Homebuyers are on the move post pandemic: New data

Homebuyers are on the move post pandemic: New data
by Brad Cartier, posted in Newsletter

Despite the ongoing challenges posed by the ongoing pandemic, new data from Zillow shows that homes sold in the U.S. in early June stayed on the market an average of 22 days. This is the fastest pace of sales since June 2018, with the hottest markets being Columbus, Cincinnati, and Kansas City. Conversely, the slowest markets were New York, Miami, and Atlanta. New listings are also up 14% between May and June.

Dana Anderson of Redfin reports on that platform’s own data, showing that a record 27% of home buyers were looking to move to a different metro area in April and May this year. This is up from 25% in Q2 of 2019 and 26% in Q1 of 2020.

a record 27% of home buyers were looking to move to a different metro area in April and May this year

Source: Redfin

Redfin economist Taylor Marr notes that “While there has been a huge increase in the number of people looking online at homes in small towns, the long-term impact of the pandemic on people actually moving from one part of the country to another remains to be seen. People are starting to take the plunge and move away from big, expensive cities, though most of them were probably already considering a lifestyle change.”

Javier Vivas of Realtor.com reports on their data, showing that across the U.S., home sales are improving rapidly as we move into the summer. Specifically, “the realtor.com Housing Market Recovery Index reached 92.0 nationwide for the week ending June 20, the highest index value since the middle of March when COVID-19 disruptions began.”

home sales are improving rapidly as we move into the summer

Source: Realtor.com

Finally, Diana Olick of CNBC shows on the mortgage side that demand is increasing as well. Mortgage application volume fell 8.7% last week, and homebuyer demand for mortgages fell 3%, but the rates are 18% higher than during the same period in 2019.


Bendix Anderson of the National Real Estate Investor reports that the cost to build will generally decrease over the coming year, leading to more construction. “Despite those numbers, most experts expect materials costs to dip over the next year, as it gradually becomes clear how quickly many of the more than 45 millions of jobs lost in recent months come back and how many renters will be able to pay market rents at new apartment developments.”

Further, Diana Olick of CNBC reports on new U.S. Census data showing that sales of newly built homes jumped 13% annually. After a massive slowdown in March, this May has been the strongest on record since 2007. Of particular note is Olick’s remarks that “housing starts were not nearly as strong, and builders are struggling to meet this new demand.”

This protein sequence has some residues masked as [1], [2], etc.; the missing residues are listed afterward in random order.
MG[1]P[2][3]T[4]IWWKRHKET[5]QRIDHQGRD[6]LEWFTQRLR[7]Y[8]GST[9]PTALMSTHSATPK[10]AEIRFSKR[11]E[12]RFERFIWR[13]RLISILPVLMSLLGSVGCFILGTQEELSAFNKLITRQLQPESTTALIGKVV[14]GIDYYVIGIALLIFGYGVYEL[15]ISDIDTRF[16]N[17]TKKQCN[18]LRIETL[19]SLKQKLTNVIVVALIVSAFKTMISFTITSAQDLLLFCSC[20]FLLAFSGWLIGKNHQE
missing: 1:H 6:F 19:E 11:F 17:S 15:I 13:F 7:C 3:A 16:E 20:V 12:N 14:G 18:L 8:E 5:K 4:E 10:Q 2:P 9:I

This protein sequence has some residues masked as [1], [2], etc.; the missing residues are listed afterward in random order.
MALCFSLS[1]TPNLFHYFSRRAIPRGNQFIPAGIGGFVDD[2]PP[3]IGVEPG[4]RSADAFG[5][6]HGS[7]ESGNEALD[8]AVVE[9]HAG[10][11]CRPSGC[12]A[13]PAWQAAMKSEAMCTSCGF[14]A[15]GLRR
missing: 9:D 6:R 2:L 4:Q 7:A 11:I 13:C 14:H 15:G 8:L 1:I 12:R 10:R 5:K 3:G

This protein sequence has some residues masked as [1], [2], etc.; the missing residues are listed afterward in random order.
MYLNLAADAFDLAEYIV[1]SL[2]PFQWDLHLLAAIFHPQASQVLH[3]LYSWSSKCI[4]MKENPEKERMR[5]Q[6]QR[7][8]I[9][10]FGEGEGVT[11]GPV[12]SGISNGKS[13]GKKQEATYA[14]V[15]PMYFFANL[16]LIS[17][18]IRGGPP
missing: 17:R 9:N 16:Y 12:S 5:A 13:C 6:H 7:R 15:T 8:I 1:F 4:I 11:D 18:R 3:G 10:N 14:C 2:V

The MReport comments on new National Association of Homebuilders (NAHB) data showing that between May and June this year, fewer home builders lowered their prices. The share of builders that lowered prices in May fell to 15%, a drop from April’s 22%. According to MReport, “This data highlights positive forecasts for continued future recovery, of which housing may very likely be leading the charge. Statistics from the survey found that single-family permits rose nearly 12% during the month of May. As for mortgage applications, these reached their most impressive height this year to date, the previous height being reached in January 2020.”

single-family permits rose nearly 12% during the month of May

Source: NAHB

On the equities side, couple the above positive sentiment with Simon Constable’s Forbes article titled, Homebuilder Stocks Surge As Housing Market Snaps Back From Covid-19 Drop.

CoreLogic’s takeover

Real estate watchers read with great interest developments last week at CoreLogic, which received an unsolicited offer to purchase the data company at $65 a share.

According to Peter J. Brennan of the Orange County Business Journal, shares of CoreLogic increased 25% to $66.33 a share, and a $5.2 billion market cap, following the unsolicited bid to buy the company. In a letter to the CoreLogic board, the takeover team noted “Despite its strong market position as a provider of data and analytics for the real estate and mortgage industries, we believe the company will not achieve its full potential under its current strategic plan.”

Sarah Wheeler of Housing Wire notes that the takeover from Cannae Holdings and Senator Investment Group is led by Bill Foley, chairman of Black Knight, a data and analytics company that is a direct competitor to CoreLogic. This takeover would acquire 100% of the outstanding CoreLogic shares for $65 per share, and be an all-cash transaction.

In an excellent analysis of this takeover bid, Scott Deveau and Daniel Taub of Bloomberg report that “Cannae raised $412.5 million via a share sale this month that it said could be used for acquisitions and investments. Separately, a blank-check company set up by Foley, Foley Trasimene Acquisition Corp., raised $900 million for deals targeting financial technology or business process outsourcing companies.”